Over 230 mainline rail stations around London are to be brought into Transport for London’s contactless payments system over the next couple of years, under an agreement with the Department for Transport (DfT).
Following an initial consultation back in 2019, a year ago, the DfT decided that around 233 stations would be upgraded to accept contactless payments to allow customers to travel to/from London using a single tap in/tap out with their bank card, and put out a tender to suppliers. The upgrade is part of the Williams-Shapps Plan for Rail that aims to make it simpler to catch a train without the hassles of selecting which sort of ticket a person should buy in advance in order to avoid paying more than they should.
The map below was the suggested coverage expansion in the 2019 consultation, although the consultation also includes options to expand further to Brighton, Oxford and Milton Keynes. As it’s the consultation map, it may not match the final rollout plans.
As TfL already runs a large contactless payments system that offers what the DfT is looking for, it’s understandable that TfL won the contract. Although TfL is carrying out the work, the project’s roughly £68 million cost is being fully covered by the DfT at no cost to TfL, who will be subcontracting the provision of in-station validation equipment to Cubic Transportation Systems, who already provide the same kit to TfL.
The list of stations being included in the southeast of England rollout will be announced by the DfT in the next few months, but due to the scale of the work, the expansion of contactless payments has already been decided to be split into two phases:
- Phase 1 – Contactless payments in 53 stations – majority due by the end of 2022.
- Phase 2 – Contactless payments in 180 stations – majority due by May 2024.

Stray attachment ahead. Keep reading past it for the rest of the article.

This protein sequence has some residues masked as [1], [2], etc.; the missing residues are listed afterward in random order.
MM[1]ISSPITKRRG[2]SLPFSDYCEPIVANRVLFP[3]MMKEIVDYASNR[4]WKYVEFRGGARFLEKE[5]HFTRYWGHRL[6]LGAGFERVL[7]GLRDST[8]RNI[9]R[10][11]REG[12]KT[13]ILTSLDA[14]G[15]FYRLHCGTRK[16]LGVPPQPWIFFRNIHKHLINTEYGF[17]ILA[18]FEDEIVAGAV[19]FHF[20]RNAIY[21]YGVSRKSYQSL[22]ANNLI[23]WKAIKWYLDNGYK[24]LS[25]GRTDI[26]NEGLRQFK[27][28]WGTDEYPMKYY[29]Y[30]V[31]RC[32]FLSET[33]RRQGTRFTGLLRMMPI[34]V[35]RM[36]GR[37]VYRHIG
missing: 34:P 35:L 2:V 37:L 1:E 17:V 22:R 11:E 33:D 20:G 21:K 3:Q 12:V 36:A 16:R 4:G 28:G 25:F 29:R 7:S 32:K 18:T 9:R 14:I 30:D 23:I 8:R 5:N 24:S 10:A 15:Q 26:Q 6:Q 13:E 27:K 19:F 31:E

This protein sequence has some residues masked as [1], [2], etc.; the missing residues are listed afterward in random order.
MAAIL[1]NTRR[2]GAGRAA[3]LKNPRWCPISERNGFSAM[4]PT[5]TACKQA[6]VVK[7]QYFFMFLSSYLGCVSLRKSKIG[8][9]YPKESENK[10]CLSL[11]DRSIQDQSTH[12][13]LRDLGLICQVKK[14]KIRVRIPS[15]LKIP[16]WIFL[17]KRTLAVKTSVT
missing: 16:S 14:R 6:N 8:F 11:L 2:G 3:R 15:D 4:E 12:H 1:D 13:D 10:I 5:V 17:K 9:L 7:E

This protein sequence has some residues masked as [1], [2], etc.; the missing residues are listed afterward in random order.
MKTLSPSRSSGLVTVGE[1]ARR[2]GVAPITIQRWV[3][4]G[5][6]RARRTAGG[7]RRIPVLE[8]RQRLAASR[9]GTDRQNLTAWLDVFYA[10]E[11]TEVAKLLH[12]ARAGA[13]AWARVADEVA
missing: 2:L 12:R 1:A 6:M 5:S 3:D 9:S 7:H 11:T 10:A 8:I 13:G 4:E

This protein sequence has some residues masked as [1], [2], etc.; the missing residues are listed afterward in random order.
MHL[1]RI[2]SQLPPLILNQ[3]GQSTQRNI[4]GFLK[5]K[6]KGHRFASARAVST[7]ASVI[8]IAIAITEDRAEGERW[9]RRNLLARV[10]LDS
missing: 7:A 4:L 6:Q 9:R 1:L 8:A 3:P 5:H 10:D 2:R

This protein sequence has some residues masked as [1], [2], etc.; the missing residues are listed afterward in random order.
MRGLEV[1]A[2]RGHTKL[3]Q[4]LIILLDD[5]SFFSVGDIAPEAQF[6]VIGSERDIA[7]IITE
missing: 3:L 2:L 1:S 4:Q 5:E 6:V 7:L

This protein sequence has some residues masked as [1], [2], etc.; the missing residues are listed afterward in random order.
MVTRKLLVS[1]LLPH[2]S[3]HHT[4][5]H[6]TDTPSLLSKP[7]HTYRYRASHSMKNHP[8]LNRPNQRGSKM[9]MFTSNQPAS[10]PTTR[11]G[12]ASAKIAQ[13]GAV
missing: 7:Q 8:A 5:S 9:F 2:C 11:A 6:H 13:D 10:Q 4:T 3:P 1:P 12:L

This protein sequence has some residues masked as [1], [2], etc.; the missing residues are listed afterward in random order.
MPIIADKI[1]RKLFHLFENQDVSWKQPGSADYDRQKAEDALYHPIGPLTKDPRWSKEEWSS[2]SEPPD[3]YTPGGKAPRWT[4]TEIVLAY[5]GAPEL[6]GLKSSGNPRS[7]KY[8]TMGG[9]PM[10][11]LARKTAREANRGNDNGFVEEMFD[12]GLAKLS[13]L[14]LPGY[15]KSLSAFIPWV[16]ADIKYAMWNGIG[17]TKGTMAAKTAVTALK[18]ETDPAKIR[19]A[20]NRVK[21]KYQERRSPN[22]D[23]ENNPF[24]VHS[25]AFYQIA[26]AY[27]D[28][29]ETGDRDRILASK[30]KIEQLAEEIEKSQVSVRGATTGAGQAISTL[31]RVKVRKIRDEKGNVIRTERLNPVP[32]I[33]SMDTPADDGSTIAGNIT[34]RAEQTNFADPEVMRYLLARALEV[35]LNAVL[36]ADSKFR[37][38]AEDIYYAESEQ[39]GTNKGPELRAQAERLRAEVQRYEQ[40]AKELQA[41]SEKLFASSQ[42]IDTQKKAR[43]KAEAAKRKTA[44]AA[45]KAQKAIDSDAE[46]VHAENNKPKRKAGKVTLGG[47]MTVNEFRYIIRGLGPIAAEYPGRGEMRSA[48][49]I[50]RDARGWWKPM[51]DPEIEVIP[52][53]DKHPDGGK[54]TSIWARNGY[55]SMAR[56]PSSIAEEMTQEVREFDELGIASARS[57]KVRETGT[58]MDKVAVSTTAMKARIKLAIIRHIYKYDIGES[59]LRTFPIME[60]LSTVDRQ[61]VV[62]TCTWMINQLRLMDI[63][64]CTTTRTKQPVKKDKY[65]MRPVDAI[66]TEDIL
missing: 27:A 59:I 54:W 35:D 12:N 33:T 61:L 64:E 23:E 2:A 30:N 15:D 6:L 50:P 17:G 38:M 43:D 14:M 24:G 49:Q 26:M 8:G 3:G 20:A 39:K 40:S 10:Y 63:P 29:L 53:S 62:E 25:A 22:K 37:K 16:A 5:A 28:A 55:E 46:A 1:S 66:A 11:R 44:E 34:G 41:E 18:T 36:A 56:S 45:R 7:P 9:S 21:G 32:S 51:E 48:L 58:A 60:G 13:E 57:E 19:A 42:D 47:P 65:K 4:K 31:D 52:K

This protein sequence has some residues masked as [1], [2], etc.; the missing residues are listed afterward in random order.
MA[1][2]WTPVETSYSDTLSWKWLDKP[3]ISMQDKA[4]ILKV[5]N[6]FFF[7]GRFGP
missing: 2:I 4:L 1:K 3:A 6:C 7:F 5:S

The decision about which stations are in phase one or phase two will be mainly down to which are easier to deliver to, such as stations that already have validation equipment in them and the existing fares structure, and discussions with the train companies involved.
There are also two phases to the payment options being rolled out:
- Phase 1 – Full-fare, Adult PAYG travel using contactless payment cards and mobile devices across the South East, fully integrated with TfL’s existing scheme.
- Phase 2 – Enable discounted PAYG travel for National Rail concessionary customers.
Shashi Verma, Chief Technology Officer at TfL said: “Our pay as you go with contactless system has helped revolutionise the ability to pay for travel, and is now used in a number of cities across the world. We have recently been selected as the Department for Transport’s (DfT’s) preferred partner to deliver an initiative to expand pay as you go on rail services across the South East. This will both help rail customers outside London travel more flexibly and conveniently, and support the wider economic recovery of the South East through easier access to rail travel. We are now working closely with the DfT on an implementation plan and hope to provide further details in due course.”
The expansion work with the DfT follows on from the recent expansion of pay as you go with contactless to GWR branch line services to Henley on Thames, Windsor and Eton Central and, from later this month, to Bourne End and Marlow.
Due to the older technology used, the expansion will not include Oyster cards, just the newer bank card-based contactless payments. That mirrors the way the Elizabeth line was extended to Reading, with Oyster only working as far as the edge of Zone 6, after which only bank card contactless will work.
The original consultation also suggested that in some cases, contactless payments could also extend to local transport services such as buses, although this is not a major focus of the programme at the moment.
Similar schemes are also being rolled on South Western Railway and Transport for the North.